To read the transcripts of the Sugar Hill interviews
with Dolly on The Grass is Blue click here.
By Duane Gordon
Many Dolly Parton fans have eagerly awaited a traditional bluegrass album
from country's ultimate diva, and no better time has presented itself than the
present resurgence in popularity of the music created and disseminated to the
masses by the late Bill Monroe.
The wait has been well worth it, as Dolly has delivered a product with The
Grass is Blue which holds its own against any of her previous 61 full-length
albums to rise to near the top of the list.
Fresh off the retro-country spin of Hungry Again, Dolly reached back
to her roots with the help of some of the genre's top musicians. Aside from the
freshness of her voice without all of the pop reverbs and echo she has so often
allowed to infiltrate her music, she has surrounded her voice with some of the
best pickin' captured on tape in recent years. The Steve Buckingham-produced,
13-track CD hits stores Oct. 26 on Sugar Hill Records and Dolly's own Blue Eye
Records with help from the
genius of Jerry Douglas on the dobro, Sam Bush on the mandolin and Stuart Duncan
on the 100-year-old "Old Red" fiddle, among other top bluegrass artists, plus
the stunning vocals of Alison Krauss, Rhonda Vincent and others.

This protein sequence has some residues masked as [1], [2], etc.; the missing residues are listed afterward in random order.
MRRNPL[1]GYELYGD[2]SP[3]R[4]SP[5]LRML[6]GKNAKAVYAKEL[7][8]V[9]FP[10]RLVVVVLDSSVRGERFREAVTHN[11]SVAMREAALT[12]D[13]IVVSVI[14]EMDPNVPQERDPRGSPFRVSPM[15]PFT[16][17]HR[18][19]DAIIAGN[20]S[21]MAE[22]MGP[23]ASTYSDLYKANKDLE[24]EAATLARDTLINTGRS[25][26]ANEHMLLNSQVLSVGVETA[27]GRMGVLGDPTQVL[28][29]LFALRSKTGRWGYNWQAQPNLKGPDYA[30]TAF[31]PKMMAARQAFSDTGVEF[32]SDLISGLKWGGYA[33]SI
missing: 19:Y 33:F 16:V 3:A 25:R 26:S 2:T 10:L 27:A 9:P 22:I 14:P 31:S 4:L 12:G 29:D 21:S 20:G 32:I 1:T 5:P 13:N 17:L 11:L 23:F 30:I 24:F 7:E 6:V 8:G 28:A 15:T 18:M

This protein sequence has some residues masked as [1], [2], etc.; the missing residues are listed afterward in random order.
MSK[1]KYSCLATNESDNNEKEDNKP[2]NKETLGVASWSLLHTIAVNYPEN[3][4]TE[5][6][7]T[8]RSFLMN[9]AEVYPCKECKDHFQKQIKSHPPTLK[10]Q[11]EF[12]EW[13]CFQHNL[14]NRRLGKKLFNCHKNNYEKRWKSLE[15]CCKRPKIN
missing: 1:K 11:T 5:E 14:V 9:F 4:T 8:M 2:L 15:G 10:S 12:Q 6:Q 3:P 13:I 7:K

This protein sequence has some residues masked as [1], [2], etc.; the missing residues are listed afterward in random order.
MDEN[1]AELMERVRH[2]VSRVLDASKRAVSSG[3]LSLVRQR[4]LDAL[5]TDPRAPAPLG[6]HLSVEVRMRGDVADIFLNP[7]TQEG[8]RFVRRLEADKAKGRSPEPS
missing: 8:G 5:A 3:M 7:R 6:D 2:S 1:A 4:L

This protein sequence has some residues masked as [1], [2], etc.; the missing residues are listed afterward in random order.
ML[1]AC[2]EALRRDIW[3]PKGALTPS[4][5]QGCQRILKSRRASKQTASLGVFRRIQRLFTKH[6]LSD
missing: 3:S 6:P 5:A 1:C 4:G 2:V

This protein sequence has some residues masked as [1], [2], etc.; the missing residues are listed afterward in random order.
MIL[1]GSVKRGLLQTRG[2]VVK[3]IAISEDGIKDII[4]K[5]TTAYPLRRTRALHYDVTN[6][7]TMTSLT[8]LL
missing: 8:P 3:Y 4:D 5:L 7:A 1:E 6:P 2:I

The collection kicks off with the rambunctious "Travellin' Prayer," a Billy
Joel tune in which Dolly takes the fast-paced lyrics soaring to pure country
heaven backed by a waterfall of fiddle and banjo. A true stand-out track, Dolly
makes it sound as if the Piano Man got lost in the Kentucky hills for a few days
to turn this one out.
Also impressive is the track taken by a steamrolling "Train, Train," complete
with hooting train whistles by Dolly and Co. Realistically, this is the only
letdown on the CD, but only because Dolly, excited at her induction ceremony
into the Country Music Hall of Fame, gave a much more energetic performance of
this number at the CMA Awards. By comparison, this cut only makes the listener
enthusiastically slap his leg to the rhythm, while her CMA show would make him
jump out of his seat and dance a jig.
The Dolly-penned "Will He Be Waiting" fills the mind with mountain images and
the ears with angelic harmonies as she gives a more mature sound to a song she
originally cut in 1972 for Touch Your Woman.
Other memorable tracks include the haunting Appalachian ballad "Silver
Dagger" as arranged by Dolly, "Steady as the Rain" (far superior to her sister
Stella's 1979 version), the creative yet melancholy "The Grass is Blue" (also a
Dolly original) and the Louvin Brothers' "Cash on the Barrelhead" as told from a
down-and-out female perspective.
The most thrilling selection, however, is "I Am Ready," an a capella gospel
number written by her sister Rachel. Even given the superb instrumentation
throughout the album, it is utterly refreshing to hear the most powerful musical
instrument of all, the human voice, shine without assistance. Dolly's is one of
the purest which may be captured for the pleasure of the listener, and it simply
shines here with the assistance of Rhonda Vincent, Darrin Vincent and Louis
Nunley providing harmony.
The Grass is Blue is enough to turn even die-hard rockers into